Screenshot of the Azure portal create web app screen.

Choose a name for your application, choose Windows as the OS setting (even if you’re developing on macOS or Linux). Check the Pin to Dashboard checkbox and click Create.

You’ll be redirected to the dashboard. It may take a bit to create the web application. When it is done, go to the information tab for the newly created app and copy the URL for the app. Then go to the Okta dashboard and to your application and add it to the Login redirect URIs list, keeping the /authorization-code/callback part of the localhost URI. Then add it to the Logout redirect URIs keeping the signout-callback-oidc portion in the General Settings tab of your Okta application.

Set the Azure Environment Variables

Choose your application from the dashboard, and that will take you to the settings for the newly created web app. Under Settings choose Application Settings to set up the environment variables. You may need to scroll down to see the Application settings header, and there may be some already set. For me, the WEBSITE_NODE_DEFAULT_VERSION already had a value of 6.9.1.

Click the + Add new setting link at the bottom of the section and add each setting for your OKTA_ORG_URL, OKTA_ISSUER, OKTA_CLIENT_SECRET, OKTA_CLIENT_ID and OKTA_API_TOKEN. For the demo, you can go ahead and set the values to be the same ones you used in the appsettings.Development.json file unless you want to create another application like you did above and use different values.

Shot of the Azure Portal create Web App Screen.

Set Up the Azure Deployment

Under your new application’s DEPLOYMENT section, there is a setting called Deployment options. Choose that menu item, and that should open up the settings for the deployment. Choose GitHub as the deployment source. You may need to authorize Azure to access your GitHub account so that it can fetch code from the repository.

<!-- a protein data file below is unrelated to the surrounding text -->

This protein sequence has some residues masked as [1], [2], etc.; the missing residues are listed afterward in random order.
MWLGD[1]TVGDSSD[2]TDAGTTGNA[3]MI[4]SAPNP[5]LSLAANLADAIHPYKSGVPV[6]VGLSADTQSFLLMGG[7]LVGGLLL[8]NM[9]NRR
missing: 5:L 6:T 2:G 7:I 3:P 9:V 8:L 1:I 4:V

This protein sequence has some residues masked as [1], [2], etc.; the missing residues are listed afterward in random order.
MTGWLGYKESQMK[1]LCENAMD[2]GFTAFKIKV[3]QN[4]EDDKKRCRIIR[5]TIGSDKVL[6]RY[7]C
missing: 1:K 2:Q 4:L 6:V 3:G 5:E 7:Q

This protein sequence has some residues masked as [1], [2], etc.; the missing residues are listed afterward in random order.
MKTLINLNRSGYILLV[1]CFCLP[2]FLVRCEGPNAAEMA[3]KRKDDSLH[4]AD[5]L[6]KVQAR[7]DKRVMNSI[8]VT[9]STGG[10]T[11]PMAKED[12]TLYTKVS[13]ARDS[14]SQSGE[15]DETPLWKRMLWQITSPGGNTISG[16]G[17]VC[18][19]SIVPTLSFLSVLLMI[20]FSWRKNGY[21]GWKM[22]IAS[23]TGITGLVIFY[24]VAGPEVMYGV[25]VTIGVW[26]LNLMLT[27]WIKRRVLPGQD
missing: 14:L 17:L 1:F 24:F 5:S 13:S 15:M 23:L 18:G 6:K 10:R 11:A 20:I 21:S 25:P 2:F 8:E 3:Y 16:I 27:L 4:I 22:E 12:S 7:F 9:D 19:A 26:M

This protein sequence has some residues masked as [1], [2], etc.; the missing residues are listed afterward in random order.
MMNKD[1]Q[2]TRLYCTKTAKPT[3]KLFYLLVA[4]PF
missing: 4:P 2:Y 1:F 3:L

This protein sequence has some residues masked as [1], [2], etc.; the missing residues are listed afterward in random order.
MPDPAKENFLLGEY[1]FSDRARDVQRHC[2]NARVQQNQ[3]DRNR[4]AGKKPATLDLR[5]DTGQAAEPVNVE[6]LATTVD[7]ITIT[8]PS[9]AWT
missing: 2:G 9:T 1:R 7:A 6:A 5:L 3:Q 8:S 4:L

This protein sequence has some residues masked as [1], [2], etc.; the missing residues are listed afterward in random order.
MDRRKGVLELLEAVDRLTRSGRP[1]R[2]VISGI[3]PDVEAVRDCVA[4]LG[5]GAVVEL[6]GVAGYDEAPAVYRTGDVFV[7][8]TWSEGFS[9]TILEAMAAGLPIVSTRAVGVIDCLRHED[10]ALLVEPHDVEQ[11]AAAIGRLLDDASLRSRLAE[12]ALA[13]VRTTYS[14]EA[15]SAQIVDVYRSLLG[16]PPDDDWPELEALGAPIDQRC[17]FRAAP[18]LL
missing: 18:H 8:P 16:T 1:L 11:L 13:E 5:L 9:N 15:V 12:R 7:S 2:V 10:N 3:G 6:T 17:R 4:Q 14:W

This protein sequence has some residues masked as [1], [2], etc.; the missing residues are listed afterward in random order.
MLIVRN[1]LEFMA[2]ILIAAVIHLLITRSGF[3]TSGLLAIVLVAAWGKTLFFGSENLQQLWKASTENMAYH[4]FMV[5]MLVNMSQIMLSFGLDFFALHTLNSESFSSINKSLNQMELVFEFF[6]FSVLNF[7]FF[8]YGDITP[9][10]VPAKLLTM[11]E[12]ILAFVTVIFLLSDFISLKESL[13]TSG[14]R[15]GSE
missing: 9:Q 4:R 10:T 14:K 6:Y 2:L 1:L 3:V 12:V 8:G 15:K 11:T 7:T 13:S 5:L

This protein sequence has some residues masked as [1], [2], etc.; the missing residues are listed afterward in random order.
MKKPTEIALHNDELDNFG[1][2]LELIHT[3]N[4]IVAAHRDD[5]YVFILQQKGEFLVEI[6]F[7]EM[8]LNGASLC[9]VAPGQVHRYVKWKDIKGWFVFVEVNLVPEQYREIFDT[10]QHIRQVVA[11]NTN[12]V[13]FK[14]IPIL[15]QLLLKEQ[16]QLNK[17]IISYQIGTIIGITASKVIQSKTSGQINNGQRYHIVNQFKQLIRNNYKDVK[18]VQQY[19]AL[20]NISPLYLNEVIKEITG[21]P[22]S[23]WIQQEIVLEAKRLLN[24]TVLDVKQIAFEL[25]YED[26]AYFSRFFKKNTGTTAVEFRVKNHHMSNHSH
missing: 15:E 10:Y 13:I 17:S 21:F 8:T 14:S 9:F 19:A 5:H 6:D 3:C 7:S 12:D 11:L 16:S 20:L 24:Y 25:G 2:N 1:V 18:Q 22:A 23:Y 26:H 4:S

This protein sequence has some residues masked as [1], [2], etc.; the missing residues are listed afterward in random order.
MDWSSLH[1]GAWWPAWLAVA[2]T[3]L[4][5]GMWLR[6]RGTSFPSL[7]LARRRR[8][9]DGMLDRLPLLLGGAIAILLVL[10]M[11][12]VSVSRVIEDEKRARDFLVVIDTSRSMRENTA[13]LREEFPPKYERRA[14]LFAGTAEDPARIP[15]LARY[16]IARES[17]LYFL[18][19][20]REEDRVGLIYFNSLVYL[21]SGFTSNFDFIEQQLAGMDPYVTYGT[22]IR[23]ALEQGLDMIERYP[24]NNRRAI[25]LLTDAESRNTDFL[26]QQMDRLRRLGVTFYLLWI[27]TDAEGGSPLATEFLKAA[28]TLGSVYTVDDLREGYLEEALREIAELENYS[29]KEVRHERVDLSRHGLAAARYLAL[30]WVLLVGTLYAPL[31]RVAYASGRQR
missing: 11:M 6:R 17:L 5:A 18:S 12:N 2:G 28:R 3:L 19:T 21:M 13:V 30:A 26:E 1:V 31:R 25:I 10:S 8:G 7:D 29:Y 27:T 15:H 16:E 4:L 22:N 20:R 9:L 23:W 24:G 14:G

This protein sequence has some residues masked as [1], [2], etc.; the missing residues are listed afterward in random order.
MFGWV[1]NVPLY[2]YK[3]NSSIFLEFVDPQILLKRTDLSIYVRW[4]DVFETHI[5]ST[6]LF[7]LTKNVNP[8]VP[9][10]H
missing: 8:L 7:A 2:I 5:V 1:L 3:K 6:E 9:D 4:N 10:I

Once that’s done, you should be presented with a list of repositories in your GitHub account. You may have to choose the organization if you have more than one attached to your GitHub account. Choose the repo for the application, and it should automatically set the master branch as the deployment branch, then click OK at the bottom.

Screenshot of the Azure portal deployment otions.

Deploy Your ASP.NET Core App to Azure

Once you’ve set the deployment options, click on the Deployment options menu item again to display the settings page for that option.

At the top, there will be a Sync link. Click it, and a pop out will slide down and ask you if you want to sync with source control. Click Yes and wait. Fetching, building and deploying the application may take a few minutes to complete, but a box should show on the screen with an activity indicator and a small blurb to the right telling you what Azure is doing.

Once it is complete, the activity indicator will change to a checkmark, and the status will say that the site is “Active”.

You can now click on the Overview link in the menu on the left to show the application settings, and in the top section on the right will be the link to your new web application. Click on that link, and you should see your application come up and run like a boss!

Screenshot of the deployed application running on Azure.

Troubleshoot Azure Deployment Problems

I ran into a couple of problems while deploying:

  • GitHub fetch failed during the deployment.
    • The problem seemed to be the way I checked in the new repository. Formerly, I just disconnected the origin from Okta’s sample repository and set the origin to be the new repository. Deleting the .git folder from the source on my local machine seemed to fix this problem.
  • Deploy says it worked, but when I went to the URL for my app, I got a “Service Unavailable” or a 404 error.
    • Originally, I had chosen Linux as the OS for my web app and told it I was deploying an ASP.NET Core 2.0 application. It could be that I am using ASP.NET Core 2.1 technically on my Linux laptop, and the Linux Web App environment only supports up to 2.0. Whatever the case, these both went away when I chose Windows as the OS.

Learn More About ASP.NET Core and Okta

Learn more about securing your ASP.NET Core applications on our developer blog:

As always, feel free to hit me up in the comments or on Twitter @leebrandt and don’t forget to follow @OktaDev on Twitter, Facebook, and YouTube!